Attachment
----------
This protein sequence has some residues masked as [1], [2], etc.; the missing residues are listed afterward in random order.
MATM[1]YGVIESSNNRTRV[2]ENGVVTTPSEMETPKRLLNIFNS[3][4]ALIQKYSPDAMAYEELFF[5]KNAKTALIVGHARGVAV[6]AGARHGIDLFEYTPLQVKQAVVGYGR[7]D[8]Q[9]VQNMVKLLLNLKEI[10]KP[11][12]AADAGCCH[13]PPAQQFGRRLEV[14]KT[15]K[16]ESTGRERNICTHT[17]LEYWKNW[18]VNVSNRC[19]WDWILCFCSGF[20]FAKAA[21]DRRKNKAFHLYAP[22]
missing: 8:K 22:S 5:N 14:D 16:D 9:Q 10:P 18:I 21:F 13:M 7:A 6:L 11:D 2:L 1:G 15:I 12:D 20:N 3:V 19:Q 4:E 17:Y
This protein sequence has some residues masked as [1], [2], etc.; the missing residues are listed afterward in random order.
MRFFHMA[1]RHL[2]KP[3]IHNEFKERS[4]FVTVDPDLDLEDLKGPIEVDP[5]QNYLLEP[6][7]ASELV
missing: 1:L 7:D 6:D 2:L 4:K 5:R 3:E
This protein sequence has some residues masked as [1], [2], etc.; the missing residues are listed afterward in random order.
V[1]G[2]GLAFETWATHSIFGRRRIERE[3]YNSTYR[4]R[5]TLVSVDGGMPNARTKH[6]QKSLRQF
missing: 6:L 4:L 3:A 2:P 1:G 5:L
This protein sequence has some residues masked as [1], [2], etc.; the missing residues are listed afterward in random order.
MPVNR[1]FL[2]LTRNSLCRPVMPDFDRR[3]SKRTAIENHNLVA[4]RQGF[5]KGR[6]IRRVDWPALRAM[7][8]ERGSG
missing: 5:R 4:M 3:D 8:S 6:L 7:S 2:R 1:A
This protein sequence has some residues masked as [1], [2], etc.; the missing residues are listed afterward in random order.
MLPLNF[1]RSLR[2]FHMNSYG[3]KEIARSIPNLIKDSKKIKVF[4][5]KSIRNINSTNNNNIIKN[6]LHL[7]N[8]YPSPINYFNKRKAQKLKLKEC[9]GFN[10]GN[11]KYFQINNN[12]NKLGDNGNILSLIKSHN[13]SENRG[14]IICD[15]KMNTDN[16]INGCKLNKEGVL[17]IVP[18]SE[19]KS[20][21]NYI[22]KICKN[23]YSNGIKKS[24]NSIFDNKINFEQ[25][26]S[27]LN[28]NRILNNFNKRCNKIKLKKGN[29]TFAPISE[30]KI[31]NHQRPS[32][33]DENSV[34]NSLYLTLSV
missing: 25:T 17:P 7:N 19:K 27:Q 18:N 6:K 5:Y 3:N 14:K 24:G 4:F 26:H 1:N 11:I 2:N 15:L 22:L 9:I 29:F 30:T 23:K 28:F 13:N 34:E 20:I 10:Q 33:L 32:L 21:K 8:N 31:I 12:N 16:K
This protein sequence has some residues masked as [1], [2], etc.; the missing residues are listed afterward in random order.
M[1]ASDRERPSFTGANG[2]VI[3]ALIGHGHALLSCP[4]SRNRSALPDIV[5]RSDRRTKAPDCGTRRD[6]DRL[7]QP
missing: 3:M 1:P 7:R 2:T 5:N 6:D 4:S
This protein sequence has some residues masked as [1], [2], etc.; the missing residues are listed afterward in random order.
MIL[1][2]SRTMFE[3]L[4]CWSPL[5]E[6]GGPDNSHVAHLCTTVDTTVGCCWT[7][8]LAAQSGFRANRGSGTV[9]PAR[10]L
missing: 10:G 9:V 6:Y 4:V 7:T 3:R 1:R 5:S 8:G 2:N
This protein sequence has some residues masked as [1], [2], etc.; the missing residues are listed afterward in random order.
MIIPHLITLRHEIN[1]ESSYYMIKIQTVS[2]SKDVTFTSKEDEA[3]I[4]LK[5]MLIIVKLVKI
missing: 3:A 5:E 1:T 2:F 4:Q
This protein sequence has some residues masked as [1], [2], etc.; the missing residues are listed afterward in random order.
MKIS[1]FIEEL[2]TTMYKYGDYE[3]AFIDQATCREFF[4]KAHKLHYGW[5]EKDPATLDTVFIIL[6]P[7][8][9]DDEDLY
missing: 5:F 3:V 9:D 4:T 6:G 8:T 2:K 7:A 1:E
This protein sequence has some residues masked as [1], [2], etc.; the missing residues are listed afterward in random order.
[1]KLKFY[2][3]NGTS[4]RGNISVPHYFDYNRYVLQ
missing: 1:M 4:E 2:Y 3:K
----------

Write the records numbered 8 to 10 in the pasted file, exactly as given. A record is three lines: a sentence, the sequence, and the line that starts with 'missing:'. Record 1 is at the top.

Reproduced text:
This protein sequence has some residues masked as [1], [2], etc.; the missing residues are listed afterward in random order.
MIIPHLITLRHEIN[1]ESSYYMIKIQTVS[2]SKDVTFTSKEDEA[3]I[4]LK[5]MLIIVKLVKI
missing: 3:A 5:E 1:T 2:F 4:Q
This protein sequence has some residues masked as [1], [2], etc.; the missing residues are listed afterward in random order.
MKIS[1]FIEEL[2]TTMYKYGDYE[3]AFIDQATCREFF[4]KAHKLHYGW[5]EKDPATLDTVFIIL[6]P[7][8][9]DDEDLY
missing: 5:F 3:V 9:D 4:T 6:G 8:T 2:K 7:A 1:E
This protein sequence has some residues masked as [1], [2], etc.; the missing residues are listed afterward in random order.
[1]KLKFY[2][3]NGTS[4]RGNISVPHYFDYNRYVLQ
missing: 1:M 4:E 2:Y 3:K